Integration of Tan Square x

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Created by: Team Maths -, Last Updated: May 15, 2024

Integration of Tan Square x

Integration of tan⁡²(x) involves techniques that encompass a broad array of mathematical concepts. From exploring rational and irrational numbers to delving into the realms of algebra and statistics, the process links various foundational elements like integers and square and square roots. Employing methods such as the least squares method in data fitting, this topic extends beyond simple calculus, bridging the gap between numerical theory and real-world applications. Such integrations often challenge our understanding of numbers and their properties, underscoring the interconnected nature of mathematical disciplines.

What is Integration of Tan Square x?

The integration of tan⁡⁡² can be computed by using a trigonometric identity and substitution. First, recall the identity tan⁡⁡²(𝑥) = sec⁡⁡²(𝑥)−1. Thus, the integral of tan⁡⁡² becomes ∫tan⁡⁡²(𝑥) 𝑑𝑥 = ∫(sec⁡⁡²(𝑥)−1) 𝑑𝑥, which simplifies to tan⁡(𝑥)−𝑥+𝐶, where 𝐶 is the constant of integration.

Integration of Tan Square x Formula

∫ tan⁡²x dx = tan x – x + C

The integral ∫tan⁡²(𝑥) 𝑑𝑥 equals tan⁡(𝑥)−𝑥+𝐶 by utilizing the trigonometric identity tan⁡²(𝑥) = sec⁡²(𝑥)−1. This transformation allows the integration of sec⁡⁡²(x) and −1 separately, simplifying to tan⁡(𝑥)−𝑥, with 𝐶 as the integration constant representing any constant value added to the indefinite integral.

Integration of Tan Square x Proof

To provide a proof for the integral ∫tan⁡²(𝑥) 𝑑𝑥, we start by utilizing a known trigonometric identity and proceed with basic integration techniques. Here’s a detailed step-by-step explanation:

Step 1: Use the Trigonometric Identity

First, we employ the identity for tan⁡²(x):

tan⁡²(𝑥) = sec²(𝑥)−1

Step 2: Express the Integral Using the Identity

Using the identity, we rewrite the integral:

∫tan⁡²(𝑥) 𝑑𝑥 = ∫(sec⁡²(𝑥)−1) 𝑑𝑥

Step 3: Separate the Integral

The integral can now be separated into two simpler integrals:

∫tan⁡²(𝑥) 𝑑𝑥 = ∫sec⁡²(𝑥) 𝑑𝑥−∫1 𝑑𝑥

Step 4: Integrate Each Term

The integral of sec⁡²(x) is straightforward:

∫sec⁡²(𝑥) 𝑑𝑥 = tan⁡(𝑥)

The integral of 1 with respect to 𝑥 is simply 𝑥:

∫1 𝑑𝑥 = 𝑥

Step 5: Combine the Results

Subtracting the integral of 1 from the integral of sec⁡²(x) gives:

∫tan⁡²(𝑥) 𝑑𝑥 = tan⁡(𝑥)−𝑥+𝐶

Where 𝐶 is the constant of integration.

Integration of Tan Square x From 0 to Pi by 4

To find the definite integral of tan⁡⁡²(x) from 0 to 𝜋/4​, we can use the previously established integral formula for tan⁡²(x), which is ∫tan⁡²(𝑥) 𝑑𝑥 = tan⁡(𝑥)−𝑥. Applying the limits, we evaluate:

Integral Setup

∫tan⁡²(𝑥) 𝑑𝑥𝜋/⁴₀ = [tan⁡(𝑥)−𝑥]𝜋/⁴₀​​

Evaluate at the Upper Limit 𝜋/4​

At 𝑥 = 𝜋/4, tan⁡(𝜋/4)=1, so:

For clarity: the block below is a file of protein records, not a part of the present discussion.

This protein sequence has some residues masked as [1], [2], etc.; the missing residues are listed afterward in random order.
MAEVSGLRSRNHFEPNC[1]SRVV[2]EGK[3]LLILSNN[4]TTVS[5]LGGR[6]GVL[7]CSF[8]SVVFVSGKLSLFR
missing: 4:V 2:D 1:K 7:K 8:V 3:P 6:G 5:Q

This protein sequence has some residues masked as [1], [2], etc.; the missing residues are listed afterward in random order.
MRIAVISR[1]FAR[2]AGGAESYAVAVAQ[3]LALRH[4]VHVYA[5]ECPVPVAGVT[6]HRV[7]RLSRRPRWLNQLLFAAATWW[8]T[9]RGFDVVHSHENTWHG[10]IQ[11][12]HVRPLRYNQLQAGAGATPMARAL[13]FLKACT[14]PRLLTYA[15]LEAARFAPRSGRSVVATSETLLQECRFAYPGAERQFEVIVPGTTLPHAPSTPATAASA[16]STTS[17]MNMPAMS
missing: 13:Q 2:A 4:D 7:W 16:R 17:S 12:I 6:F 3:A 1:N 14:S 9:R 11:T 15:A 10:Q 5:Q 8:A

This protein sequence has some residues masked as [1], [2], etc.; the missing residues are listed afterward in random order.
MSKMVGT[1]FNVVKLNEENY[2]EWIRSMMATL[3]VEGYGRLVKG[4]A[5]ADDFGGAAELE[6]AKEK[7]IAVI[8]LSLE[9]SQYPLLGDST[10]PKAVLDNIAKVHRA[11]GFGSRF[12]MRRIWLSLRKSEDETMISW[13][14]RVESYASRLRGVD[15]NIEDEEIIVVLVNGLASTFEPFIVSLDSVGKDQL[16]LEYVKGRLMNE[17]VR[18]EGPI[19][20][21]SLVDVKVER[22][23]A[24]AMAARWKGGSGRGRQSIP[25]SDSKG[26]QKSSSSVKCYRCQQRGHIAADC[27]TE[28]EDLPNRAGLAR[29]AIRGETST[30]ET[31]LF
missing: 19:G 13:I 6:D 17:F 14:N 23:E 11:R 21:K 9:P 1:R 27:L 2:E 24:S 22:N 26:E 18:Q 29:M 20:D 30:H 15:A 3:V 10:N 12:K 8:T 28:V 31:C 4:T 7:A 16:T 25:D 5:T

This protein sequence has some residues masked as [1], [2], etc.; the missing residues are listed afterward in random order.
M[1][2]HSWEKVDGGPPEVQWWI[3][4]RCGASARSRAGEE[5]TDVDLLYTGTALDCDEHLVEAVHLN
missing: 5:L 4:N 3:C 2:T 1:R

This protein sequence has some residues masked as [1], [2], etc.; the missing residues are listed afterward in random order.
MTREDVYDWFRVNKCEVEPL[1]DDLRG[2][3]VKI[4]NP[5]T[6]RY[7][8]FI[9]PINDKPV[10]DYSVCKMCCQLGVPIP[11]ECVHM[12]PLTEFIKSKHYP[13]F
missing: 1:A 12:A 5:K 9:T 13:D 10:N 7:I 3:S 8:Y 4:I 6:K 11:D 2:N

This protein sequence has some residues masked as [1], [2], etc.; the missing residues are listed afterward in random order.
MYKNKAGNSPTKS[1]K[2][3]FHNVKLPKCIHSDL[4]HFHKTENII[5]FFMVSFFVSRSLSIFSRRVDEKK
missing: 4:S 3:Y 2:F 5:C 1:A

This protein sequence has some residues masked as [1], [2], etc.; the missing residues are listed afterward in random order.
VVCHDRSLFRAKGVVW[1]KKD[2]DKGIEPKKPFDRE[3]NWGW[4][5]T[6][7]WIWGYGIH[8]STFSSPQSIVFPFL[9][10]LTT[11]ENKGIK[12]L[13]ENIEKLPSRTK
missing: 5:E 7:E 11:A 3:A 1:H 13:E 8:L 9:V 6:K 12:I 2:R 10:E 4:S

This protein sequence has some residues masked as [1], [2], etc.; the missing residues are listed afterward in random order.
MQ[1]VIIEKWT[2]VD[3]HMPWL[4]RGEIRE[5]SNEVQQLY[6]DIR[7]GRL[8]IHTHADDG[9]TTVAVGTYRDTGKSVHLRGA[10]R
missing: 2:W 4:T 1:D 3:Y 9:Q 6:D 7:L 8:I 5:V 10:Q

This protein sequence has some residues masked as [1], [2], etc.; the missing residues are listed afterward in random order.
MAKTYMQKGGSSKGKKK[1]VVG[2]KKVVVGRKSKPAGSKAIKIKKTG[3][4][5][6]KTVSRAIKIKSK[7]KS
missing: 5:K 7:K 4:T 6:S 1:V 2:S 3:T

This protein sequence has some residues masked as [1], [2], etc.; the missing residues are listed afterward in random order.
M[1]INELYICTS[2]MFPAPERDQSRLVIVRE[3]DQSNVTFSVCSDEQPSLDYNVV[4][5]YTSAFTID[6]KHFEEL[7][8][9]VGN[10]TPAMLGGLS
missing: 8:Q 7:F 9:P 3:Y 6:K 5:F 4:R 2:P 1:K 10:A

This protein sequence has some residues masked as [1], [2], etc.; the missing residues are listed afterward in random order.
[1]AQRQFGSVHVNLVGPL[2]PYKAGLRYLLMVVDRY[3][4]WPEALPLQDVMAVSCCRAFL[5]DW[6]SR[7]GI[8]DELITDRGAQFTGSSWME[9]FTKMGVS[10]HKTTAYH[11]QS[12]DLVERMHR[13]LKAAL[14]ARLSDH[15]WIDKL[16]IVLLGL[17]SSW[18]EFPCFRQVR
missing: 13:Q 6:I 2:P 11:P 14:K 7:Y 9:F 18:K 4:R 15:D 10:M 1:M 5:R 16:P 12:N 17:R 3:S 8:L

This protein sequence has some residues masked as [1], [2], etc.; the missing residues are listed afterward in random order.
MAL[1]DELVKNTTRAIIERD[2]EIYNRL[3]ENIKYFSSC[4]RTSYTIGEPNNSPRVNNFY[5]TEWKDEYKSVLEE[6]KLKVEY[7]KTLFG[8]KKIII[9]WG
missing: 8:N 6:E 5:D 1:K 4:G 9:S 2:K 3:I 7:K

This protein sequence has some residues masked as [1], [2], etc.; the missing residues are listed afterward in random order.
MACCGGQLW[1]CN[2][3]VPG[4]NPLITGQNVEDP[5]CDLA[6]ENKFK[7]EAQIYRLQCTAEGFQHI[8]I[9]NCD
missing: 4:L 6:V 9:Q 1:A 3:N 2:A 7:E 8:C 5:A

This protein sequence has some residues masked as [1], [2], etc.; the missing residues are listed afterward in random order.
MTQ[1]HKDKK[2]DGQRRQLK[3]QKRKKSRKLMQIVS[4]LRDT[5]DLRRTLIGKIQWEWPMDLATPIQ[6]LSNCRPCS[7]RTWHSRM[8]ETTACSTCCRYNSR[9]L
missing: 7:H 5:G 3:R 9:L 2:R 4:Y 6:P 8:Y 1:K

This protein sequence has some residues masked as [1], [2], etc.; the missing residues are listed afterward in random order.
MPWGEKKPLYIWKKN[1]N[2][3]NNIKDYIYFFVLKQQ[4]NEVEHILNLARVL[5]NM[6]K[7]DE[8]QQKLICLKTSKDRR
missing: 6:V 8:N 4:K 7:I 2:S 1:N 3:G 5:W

tan⁡(𝜋/4)−𝜋/4 = 1−𝜋/4​

Evaluate at the Lower Limit 0

At 𝑥 = 0, tan⁡(0) = 0, so:

tan⁡(0)−0 = 0

Compute the Integral

Subtract the value at the lower limit from the value at the upper limit:

[1−𝜋/4]−[0] = 1−𝜋/4​

Integration of Tan Square x Examples

Example 1: Integration from 𝜋/6 to 𝜋/3

Problem: Compute the integral of tan⁡⁡²(x) from 𝜋/6 to 𝜋/3.

Solution: Using the identity tan⁡⁡⁡²(𝑥) = sec⁡⁡⁡²(𝑥)−1 and the integral formula:

∫tan⁡⁡⁡²(𝑥) 𝑑𝑥 = tan⁡(𝑥)−𝑥

Evaluating from 𝜋/6 to 𝜋/3:

[tan⁡(𝑥)−𝑥]𝜋/³𝜋/₆ = (tan⁡(𝜋/3)−𝜋/3)−(tan⁡(𝜋/6)−𝜋/6)

Given tan⁡(𝜋/3) = 3​ and tan⁡(𝜋/6) = 1/3, the calculation becomes:


Result: The integral evaluates to a specific numerical value, simplifying the expression by combining terms.

Example 2: Integration over a Full Period of tan⁡⁡²(x)

Problem: Compute the integral of tan⁡⁡²(x) over one full period, from −𝜋/4 to 3𝜋/4.

Solution: Again using the integral formula:

∫tan⁡⁡⁡²(𝑥) 𝑑𝑥 = tan⁡(𝑥)−𝑥

Evaluating from −𝜋/4 = to 3𝜋/4:

[tan⁡(𝑥)−𝑥]³𝜋/⁴−𝜋/₄ = (tan⁡(3𝜋/4)−3𝜋/4)−(tan⁡(−𝜋/4)−(−𝜋/4))

Since tan⁡(3𝜋/4) = −1 and tan⁡(−𝜋/4)= −1, the calculation becomes:


Result: The result demonstrates the behavior of the tan⁡²(x) function over its periodic interval.

Example 3: Evaluating Zero to 𝜋

Problem: Evaluate ∫𝜋₀tan⁡⁡²(𝑥) 𝑑𝑥.

Solution: Direct computation is challenging due to the undefined nature of tan⁡(𝑥) at 𝜋/2. This integral technically diverges as tan⁡⁡²(x) approaches infinity near 𝑥 = 𝜋/2.

Result: The integral does not converge due to the asymptotic behavior at 𝜋/2.


What is the significance of integrating tan⁡⁡⁡²(x) in practical applications?

Integrating tan⁡⁡²(x) is often encountered in physics and engineering, particularly in problems involving angular motion and oscillations where tangent functions model behaviors varying over time.

How does the periodicity of tan⁡(𝑥) affect its square’s integration?

The periodic nature of tan⁡(𝑥) implies that integrals of tan⁡⁡⁡²(x) over its full periods or multiples thereof simplify the evaluation, but care must be taken to avoid points of discontinuity where the tangent function is undefined.

How does the trigonometric identity help in integrating tan⁡²(x)?

By substituting tan⁡²(x) with sec⁡²(𝑥)−1, the integral breaks into simpler terms, sec²(x) and 1, which are straightforward to integrate individually.

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